Serial killer Paul Dennis Reid, Jr. died today from complications of pneumonia; the death row inmate with seven death sentences has once again made the news. What is not making the news are those he left behind: those murdered in such a cowardly fashion, their families, and friends.
Crime has what is called a "ripple effect." It is akin to throwing a rock into a pond and watching the ripples, which grow larger as they are farther from the rock. The murders and brutal attempted murder of one man affected the victims, their families, friends, schools, workplaces, businesses, communities, the cities and the state. As Paul Reid began to give press conferences from behind bars, his family members petitioning to spare his life, his case took on an international interest with those arguing either for or against the death penalty.
What happens in the legal system, in between the charges to the appeals, is the status of those left in the "closer ripples." The families, friends, and loved ones feel left behind, forgotten, and lost; they become members of a club no one wants to join. They are not just crime victims, but "crime survivors." Their stories are lost in an effort to get "the story" on the perpetrator, except for a lurid sound bite on the news or responding to "how do you feel?" When the perpetrator makes headlines.
So in closing a chapter on Paul Reid, and his killing spree across Nashville in 1997, here is what he truly left behind ... they were not just "victims;" they are loved ones.
Sarah was 16 years old. She was the friend who took the dare, the student who was first to talk to new students. She was an excellent softball player. Anyone who knew her will confirm she loved her family: even as a teen she always had to hug her mom when they were in the same room.
Steve had worked his way up to Manager. At 25 he was married with kids, and he was always talking to employees about his family. He loved the Dallas Cowboys. He gave sage advice to his young employees to stay in school, go to college, and to be good people. He liked classic rock music.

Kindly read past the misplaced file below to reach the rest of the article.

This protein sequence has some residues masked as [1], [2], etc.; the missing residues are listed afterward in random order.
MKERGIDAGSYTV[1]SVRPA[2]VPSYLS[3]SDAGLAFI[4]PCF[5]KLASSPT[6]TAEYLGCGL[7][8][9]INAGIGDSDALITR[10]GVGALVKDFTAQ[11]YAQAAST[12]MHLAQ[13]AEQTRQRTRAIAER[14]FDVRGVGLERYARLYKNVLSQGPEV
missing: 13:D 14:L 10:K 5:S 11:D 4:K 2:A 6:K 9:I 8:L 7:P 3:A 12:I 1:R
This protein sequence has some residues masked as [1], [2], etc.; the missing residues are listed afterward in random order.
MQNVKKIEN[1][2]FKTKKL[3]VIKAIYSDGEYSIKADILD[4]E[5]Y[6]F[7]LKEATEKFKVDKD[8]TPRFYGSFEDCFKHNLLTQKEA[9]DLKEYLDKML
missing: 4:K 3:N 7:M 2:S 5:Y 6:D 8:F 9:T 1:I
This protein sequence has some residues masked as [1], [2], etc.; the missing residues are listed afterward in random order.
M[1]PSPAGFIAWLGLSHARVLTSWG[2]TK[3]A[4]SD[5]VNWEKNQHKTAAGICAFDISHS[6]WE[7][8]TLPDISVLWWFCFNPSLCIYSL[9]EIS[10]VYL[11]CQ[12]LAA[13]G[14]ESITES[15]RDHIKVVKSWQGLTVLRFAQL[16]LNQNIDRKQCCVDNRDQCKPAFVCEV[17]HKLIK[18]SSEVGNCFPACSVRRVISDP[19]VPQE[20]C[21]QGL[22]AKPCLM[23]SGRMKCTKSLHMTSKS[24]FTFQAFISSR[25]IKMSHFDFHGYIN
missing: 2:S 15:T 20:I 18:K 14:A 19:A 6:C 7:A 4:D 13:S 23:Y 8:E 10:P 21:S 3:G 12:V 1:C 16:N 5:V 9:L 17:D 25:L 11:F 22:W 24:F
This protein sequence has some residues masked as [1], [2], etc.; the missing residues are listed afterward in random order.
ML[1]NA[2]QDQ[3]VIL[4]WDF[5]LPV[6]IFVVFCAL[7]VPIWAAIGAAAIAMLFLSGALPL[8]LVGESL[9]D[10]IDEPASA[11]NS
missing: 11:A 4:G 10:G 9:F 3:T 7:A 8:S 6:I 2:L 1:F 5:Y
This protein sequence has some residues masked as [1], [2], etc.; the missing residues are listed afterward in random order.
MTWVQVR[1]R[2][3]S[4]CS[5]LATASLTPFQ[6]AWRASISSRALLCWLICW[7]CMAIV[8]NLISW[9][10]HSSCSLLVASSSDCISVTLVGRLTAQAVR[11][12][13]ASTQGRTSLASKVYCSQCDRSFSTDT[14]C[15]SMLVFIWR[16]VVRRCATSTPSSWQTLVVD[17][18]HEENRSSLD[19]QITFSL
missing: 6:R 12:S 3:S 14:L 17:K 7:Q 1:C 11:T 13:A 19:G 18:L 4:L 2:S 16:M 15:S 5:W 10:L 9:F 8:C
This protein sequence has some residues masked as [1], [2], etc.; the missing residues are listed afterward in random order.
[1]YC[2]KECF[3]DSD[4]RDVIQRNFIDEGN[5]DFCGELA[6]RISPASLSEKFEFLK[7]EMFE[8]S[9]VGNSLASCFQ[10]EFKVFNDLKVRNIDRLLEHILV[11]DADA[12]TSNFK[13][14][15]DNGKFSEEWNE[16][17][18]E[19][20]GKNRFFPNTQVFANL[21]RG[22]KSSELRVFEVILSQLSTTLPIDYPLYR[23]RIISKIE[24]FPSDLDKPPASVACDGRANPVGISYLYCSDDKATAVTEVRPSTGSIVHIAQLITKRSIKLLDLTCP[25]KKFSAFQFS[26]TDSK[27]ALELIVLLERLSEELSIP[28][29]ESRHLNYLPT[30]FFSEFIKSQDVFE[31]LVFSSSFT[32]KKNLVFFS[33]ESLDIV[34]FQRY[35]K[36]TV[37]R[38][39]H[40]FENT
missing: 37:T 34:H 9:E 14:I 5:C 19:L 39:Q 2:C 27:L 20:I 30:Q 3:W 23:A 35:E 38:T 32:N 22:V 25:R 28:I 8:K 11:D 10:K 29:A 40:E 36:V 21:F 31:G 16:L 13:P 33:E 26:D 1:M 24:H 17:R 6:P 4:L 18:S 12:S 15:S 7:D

At 17, Andrea was a student at a prestigious high school. She loved books and was reading well before she went to first grade. She could be goofy, and she always spoke her mind. She like ball caps and she had just purchased a car with her own money, which she only got to drive once.
Ronald had worked his way up from housekeeping at a hotel to management at McDonalds. He was originally from Puerto Rico. He had a wife and child he loved dearly. These are his brothers with his mother, and they wear his image on their buttons.
Robert Sewell, Jr.
Robert was trying out various jobs, finding himself, while his dream was to open a horse ranch in the west. He loved science fiction and was a "Trekkie" devoted to Star Trek. He was interested in history and weapons. He was shy but he was first to volunteer when a neighbor needed help.
Michelle was 16 and she was one to try anything once, an adventurous spirit with an excellent sense of humor. She once snuck out to an Ozzy Osbourne concert and her parents were none the wiser - until a mutual friend casually reported seeing her. As a teen she had written out a last will and testament.
Angela was only 21 but she held a full-time job, was an "A" student at a prestigious college, was a new mother and wife, had just been accepted into a surgical nursing program, and was involved in ROTC. She won every spelling bee she entered as a little girl. Once she loaned a customer money to buy their child ice cream, despite her own limited financial budget.